After losing World War One, being forced to take the blame for the conflict and the subsequent issues surrounding payment of reparations, Germany was an international outcast. Germans were still incredibly bitter about their treatment in the Treaty of Versailles, where they also lost territory on all sides. As Foreign Minister Stresemann oversaw a dramatic improvement in Germany’s relationship with the rest of Europe between 1925 and 1928. This is best illustrated by three agreements:
These developments meant that Germany was accepted into the emerging ‘international community’ that sought to work together during the 1920s to avoid another destructive war. This ethos of collaboration and peaceful cooperation only lasted, however, until the onset of the Great Depression following the Wall Street Crash of October 1929.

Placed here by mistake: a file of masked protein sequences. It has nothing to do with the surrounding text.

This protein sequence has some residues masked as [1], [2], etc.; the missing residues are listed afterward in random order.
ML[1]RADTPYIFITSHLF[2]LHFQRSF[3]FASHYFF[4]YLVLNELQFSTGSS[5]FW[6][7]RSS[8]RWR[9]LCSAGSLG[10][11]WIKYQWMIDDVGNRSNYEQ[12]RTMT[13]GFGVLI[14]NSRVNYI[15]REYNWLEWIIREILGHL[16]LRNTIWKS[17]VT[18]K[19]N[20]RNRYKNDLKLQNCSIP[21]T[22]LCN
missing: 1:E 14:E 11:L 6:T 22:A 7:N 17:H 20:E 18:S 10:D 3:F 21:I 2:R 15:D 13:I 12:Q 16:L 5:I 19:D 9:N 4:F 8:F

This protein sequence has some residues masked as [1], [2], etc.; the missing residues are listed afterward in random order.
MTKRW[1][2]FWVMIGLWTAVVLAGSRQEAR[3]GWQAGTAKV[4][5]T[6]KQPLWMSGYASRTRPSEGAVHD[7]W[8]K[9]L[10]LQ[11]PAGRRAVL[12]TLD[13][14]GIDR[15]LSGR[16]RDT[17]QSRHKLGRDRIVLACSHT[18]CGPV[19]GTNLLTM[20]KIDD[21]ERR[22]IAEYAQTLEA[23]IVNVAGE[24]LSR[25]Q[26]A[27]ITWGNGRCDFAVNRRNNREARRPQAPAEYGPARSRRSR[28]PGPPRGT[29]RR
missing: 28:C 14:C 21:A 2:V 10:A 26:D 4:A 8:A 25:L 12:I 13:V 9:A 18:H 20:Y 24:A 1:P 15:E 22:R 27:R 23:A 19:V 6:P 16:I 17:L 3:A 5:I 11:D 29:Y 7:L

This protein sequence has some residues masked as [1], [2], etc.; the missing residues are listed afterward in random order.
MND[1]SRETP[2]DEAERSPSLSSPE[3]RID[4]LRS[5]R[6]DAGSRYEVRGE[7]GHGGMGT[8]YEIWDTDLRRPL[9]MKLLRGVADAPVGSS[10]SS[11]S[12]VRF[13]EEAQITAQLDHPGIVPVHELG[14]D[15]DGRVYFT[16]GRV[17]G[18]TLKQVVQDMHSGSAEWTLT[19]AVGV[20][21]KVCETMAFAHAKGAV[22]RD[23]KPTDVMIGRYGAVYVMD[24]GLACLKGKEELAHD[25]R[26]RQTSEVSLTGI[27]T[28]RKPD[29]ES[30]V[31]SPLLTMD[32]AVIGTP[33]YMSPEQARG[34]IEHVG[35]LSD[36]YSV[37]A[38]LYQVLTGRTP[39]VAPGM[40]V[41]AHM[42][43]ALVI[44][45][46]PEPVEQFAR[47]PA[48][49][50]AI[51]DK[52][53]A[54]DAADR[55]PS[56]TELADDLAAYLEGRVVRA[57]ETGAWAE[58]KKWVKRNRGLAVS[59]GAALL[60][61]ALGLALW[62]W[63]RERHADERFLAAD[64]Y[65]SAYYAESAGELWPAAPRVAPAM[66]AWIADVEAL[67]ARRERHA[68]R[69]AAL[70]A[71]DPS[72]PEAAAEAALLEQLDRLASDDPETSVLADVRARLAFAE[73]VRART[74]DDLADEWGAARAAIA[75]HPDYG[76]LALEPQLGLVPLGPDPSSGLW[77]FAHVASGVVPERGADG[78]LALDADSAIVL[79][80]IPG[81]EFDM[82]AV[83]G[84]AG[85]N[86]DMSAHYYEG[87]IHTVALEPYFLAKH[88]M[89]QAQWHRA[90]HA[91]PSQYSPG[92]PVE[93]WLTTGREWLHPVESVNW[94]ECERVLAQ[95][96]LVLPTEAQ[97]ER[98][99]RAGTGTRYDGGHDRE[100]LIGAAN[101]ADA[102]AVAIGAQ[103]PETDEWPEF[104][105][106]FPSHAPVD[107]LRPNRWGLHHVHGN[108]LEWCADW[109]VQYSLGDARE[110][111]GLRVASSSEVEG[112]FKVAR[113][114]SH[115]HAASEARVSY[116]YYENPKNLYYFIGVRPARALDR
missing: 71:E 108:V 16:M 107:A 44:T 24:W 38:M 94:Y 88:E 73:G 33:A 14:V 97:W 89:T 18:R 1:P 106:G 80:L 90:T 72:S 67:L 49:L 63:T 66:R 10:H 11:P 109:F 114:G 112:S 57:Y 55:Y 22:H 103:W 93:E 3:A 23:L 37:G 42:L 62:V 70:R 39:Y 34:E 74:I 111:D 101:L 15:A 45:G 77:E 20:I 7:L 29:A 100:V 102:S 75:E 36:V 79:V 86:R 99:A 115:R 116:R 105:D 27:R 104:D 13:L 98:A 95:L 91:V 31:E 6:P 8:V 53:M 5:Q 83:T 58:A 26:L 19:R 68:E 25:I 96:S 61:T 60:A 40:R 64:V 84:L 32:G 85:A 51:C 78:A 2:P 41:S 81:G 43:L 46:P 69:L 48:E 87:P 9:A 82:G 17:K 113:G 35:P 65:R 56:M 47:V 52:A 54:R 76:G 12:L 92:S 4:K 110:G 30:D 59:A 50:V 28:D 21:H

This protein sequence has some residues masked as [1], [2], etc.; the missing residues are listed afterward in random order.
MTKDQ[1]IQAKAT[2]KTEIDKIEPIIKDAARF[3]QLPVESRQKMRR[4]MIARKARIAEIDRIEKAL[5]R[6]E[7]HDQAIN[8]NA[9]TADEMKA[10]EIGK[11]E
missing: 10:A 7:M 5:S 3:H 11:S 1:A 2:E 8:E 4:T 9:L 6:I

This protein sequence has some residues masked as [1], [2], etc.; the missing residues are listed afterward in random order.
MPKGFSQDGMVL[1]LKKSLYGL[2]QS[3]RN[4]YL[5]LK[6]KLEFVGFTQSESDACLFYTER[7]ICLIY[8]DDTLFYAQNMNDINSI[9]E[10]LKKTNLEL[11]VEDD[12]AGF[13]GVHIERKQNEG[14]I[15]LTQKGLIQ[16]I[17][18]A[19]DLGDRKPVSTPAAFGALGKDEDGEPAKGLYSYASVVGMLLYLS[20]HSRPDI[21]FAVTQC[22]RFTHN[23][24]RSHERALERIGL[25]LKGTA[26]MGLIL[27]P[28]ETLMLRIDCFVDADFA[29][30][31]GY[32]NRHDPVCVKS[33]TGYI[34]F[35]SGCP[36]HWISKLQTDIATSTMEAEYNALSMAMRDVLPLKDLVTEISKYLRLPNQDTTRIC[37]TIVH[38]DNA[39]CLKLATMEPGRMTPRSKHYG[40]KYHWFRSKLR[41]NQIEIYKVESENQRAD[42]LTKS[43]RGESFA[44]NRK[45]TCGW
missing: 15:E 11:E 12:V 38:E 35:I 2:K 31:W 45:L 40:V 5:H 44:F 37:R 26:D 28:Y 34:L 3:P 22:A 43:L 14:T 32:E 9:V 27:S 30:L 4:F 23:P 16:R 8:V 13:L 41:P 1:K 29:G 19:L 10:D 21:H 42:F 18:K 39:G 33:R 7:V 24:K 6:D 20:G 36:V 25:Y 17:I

Stresemann had also established the principle of future revision of the Versailles settlement for the German nation, in the ‘open frontiers’ approach in Eastern Europe. He also continued to maintain good relations with the Soviet Union, and signed the Treaty of Berlin in 1926. This Soviet-German agreement renewed the Treaty of Rapallo that they had signed back in 1922. As well as promoting economic co-operation this treaty set up the opportunity for Germany to secretly build up its armed forces on Soviet territory, so the Allies couldn’t find out about this breach of the Versailles treaty. This included the training of German pilots at a Soviet air base.